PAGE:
The word “send” is often misused by Chinese speakers who assume it is the same as the Chinese “送.” I often hear people say things like this:
- I have to get up very early to send my children to school before I go to work.
- I sent my mother some flowers for Mother’s Day.
Both of the sentences above are good English and could be correct in some situations, but as Taiwanese speakers use them, they are usually mistakes.
When Taiwanese speakers talk about “sending” their children to school, they generally mean giving them a ride to school in a car or on a scooter — in other words, taking them to school. If you send your children to school, it means you tell them to go to school, and they go — but you stay home.
Likewise, many of my students who tell me they “sent” their mother something for Mother’s Day are children who still live with their mothers! What they mean is that they gave her something. When you send a gift, you don’t give it in person; you have it delivered by mail.
The key thing to remember is that when you send something or someone, you don’t go with it/them. When you send your kids to school, you don’t go to the school with them. When you send your mother a present, you don’t go with it to your mother’s house.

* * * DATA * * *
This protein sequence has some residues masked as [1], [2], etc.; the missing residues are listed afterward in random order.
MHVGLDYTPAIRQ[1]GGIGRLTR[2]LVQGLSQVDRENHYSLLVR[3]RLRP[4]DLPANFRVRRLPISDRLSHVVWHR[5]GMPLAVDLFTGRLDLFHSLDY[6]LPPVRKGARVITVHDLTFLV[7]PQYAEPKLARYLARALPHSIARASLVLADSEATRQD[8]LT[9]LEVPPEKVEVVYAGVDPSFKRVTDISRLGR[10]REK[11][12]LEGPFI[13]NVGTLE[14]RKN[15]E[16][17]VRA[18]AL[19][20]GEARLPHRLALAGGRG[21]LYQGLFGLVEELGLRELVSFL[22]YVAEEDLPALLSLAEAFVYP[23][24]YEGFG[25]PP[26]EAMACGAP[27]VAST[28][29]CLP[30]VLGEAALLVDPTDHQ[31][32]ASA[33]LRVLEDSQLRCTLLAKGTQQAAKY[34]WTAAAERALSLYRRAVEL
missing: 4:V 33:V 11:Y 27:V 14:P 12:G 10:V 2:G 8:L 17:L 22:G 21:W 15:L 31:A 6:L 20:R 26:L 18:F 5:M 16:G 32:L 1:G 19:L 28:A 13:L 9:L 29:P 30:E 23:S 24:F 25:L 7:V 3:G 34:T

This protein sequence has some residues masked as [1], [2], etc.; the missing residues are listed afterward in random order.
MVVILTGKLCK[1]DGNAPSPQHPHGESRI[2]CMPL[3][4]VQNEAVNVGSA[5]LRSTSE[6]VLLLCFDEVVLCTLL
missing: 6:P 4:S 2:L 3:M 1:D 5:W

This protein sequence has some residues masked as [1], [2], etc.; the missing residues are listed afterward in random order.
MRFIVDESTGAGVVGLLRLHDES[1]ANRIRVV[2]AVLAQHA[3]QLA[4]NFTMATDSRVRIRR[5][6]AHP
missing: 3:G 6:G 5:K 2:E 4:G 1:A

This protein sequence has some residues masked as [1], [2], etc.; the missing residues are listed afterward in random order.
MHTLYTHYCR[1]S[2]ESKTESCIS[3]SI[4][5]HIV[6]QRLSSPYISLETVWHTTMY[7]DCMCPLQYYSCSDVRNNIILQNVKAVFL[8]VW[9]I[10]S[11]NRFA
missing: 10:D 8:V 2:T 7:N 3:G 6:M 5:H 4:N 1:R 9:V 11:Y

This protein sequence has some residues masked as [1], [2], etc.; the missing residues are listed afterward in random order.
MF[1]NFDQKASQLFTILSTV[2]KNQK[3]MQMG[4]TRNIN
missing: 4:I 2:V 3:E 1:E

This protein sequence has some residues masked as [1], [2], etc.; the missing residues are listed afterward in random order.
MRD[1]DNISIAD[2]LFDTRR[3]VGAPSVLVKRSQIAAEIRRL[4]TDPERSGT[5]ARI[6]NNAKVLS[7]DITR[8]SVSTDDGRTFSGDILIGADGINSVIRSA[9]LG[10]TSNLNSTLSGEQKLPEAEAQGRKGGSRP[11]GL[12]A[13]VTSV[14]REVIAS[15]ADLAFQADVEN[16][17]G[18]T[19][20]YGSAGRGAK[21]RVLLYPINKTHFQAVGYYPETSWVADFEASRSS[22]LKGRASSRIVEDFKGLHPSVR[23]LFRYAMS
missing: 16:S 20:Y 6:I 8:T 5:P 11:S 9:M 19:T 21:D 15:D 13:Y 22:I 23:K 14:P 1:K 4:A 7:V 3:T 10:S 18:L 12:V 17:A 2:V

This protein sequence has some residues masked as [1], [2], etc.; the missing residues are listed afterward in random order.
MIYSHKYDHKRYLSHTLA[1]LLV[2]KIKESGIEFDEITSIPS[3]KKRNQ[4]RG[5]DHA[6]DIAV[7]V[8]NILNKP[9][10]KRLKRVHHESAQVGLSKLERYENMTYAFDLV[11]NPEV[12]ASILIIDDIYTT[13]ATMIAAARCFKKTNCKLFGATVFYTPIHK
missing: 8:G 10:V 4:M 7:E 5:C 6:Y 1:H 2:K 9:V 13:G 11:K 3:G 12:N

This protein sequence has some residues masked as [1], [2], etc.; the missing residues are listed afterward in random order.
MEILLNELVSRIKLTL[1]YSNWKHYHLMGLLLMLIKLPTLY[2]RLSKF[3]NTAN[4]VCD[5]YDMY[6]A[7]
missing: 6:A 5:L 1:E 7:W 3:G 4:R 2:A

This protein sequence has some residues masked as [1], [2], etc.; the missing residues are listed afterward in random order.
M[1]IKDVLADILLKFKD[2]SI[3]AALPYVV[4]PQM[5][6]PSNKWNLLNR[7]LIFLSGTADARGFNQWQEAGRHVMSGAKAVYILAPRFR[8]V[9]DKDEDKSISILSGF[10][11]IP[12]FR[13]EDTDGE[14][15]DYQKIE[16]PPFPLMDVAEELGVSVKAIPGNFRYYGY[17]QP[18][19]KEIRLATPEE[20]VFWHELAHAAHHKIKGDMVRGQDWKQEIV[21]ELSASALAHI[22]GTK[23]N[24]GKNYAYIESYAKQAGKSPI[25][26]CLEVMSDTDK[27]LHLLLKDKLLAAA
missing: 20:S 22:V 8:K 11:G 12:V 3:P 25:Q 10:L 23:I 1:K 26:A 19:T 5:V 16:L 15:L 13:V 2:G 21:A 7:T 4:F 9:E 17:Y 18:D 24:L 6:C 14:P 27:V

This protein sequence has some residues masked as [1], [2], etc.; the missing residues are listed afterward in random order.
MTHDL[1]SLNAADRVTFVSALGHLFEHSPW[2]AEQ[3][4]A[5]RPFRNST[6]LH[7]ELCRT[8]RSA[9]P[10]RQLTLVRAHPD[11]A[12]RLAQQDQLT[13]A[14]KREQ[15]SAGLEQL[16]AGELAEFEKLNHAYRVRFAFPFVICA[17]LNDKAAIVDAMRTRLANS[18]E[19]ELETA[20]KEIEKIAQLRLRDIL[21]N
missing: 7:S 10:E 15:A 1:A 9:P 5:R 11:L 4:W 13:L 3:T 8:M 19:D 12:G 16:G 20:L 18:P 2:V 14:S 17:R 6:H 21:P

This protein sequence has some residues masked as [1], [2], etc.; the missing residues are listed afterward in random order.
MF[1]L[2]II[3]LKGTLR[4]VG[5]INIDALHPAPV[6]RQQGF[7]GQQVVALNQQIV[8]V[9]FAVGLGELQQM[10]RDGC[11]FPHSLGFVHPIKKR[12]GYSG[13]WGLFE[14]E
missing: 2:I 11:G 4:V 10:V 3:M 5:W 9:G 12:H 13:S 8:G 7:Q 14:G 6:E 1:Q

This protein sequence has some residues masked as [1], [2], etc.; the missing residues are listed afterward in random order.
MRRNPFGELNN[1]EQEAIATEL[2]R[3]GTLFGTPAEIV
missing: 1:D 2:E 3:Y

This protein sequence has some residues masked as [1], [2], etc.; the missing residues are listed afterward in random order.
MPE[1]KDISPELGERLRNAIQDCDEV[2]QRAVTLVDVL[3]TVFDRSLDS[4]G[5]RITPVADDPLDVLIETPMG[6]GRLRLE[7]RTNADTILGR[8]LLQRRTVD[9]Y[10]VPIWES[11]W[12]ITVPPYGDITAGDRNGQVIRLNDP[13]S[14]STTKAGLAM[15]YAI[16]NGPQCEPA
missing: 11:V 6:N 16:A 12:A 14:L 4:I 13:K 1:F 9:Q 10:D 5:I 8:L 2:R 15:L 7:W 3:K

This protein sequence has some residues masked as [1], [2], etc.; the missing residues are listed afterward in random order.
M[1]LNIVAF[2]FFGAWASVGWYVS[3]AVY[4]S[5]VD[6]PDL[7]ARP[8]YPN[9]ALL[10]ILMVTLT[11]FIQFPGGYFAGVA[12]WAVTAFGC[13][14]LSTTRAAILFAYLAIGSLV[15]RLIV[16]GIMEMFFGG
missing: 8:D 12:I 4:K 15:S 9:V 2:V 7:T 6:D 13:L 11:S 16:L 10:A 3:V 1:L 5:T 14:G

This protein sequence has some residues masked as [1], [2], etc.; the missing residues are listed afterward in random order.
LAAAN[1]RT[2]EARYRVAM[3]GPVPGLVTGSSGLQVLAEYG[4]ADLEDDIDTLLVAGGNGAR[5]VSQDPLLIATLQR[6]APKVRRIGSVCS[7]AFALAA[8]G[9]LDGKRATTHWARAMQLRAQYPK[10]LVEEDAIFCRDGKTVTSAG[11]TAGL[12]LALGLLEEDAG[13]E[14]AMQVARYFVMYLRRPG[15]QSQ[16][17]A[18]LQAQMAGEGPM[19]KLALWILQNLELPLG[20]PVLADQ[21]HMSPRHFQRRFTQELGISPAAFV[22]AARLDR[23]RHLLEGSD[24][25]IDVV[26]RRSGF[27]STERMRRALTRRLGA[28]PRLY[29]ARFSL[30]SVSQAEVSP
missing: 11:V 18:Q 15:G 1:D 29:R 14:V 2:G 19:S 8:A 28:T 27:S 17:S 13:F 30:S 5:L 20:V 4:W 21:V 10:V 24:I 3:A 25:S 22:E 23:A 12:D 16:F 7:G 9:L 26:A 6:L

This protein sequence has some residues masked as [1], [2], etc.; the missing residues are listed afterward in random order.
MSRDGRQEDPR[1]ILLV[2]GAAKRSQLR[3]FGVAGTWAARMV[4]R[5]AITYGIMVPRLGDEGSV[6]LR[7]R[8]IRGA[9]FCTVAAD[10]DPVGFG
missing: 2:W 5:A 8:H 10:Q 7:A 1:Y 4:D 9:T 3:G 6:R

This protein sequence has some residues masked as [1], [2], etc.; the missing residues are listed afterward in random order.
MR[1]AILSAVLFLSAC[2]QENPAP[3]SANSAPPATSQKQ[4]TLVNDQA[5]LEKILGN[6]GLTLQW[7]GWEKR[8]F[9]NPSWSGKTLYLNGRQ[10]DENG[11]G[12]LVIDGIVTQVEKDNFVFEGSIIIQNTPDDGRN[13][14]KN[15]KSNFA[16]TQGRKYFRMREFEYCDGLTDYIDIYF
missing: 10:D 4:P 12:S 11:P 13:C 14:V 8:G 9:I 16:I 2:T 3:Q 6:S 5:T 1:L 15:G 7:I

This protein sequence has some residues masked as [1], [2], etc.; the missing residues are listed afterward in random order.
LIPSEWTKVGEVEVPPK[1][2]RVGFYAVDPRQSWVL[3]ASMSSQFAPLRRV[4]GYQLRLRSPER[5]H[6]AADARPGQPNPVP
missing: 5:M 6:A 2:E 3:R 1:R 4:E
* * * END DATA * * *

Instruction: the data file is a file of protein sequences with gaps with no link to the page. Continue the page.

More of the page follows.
If you send a person somewhere, it normally means you have authority over that person and can tell him or her where to go.
- My boss is sending me to China for a two-week business trip.
- The president has decided to send more soldiers into Syria.
- My mother sent me to the supermarket to buy some milk.
- If you want your children to improve their English, send them to Eton Royal English School.
If you send a thing somewhere, it normally means you have it delivered by the postal service or a shipping company. We also use “send” to talk about faxes, emails, text messages.
- The phone company sends me a bill every month.
- My parents send out a lot of Christmas cards every year.
- I sent you an email, but you didn’t reply. Did you receive it?
Any questions? Send them to me by commenting below.
Eton Royal English School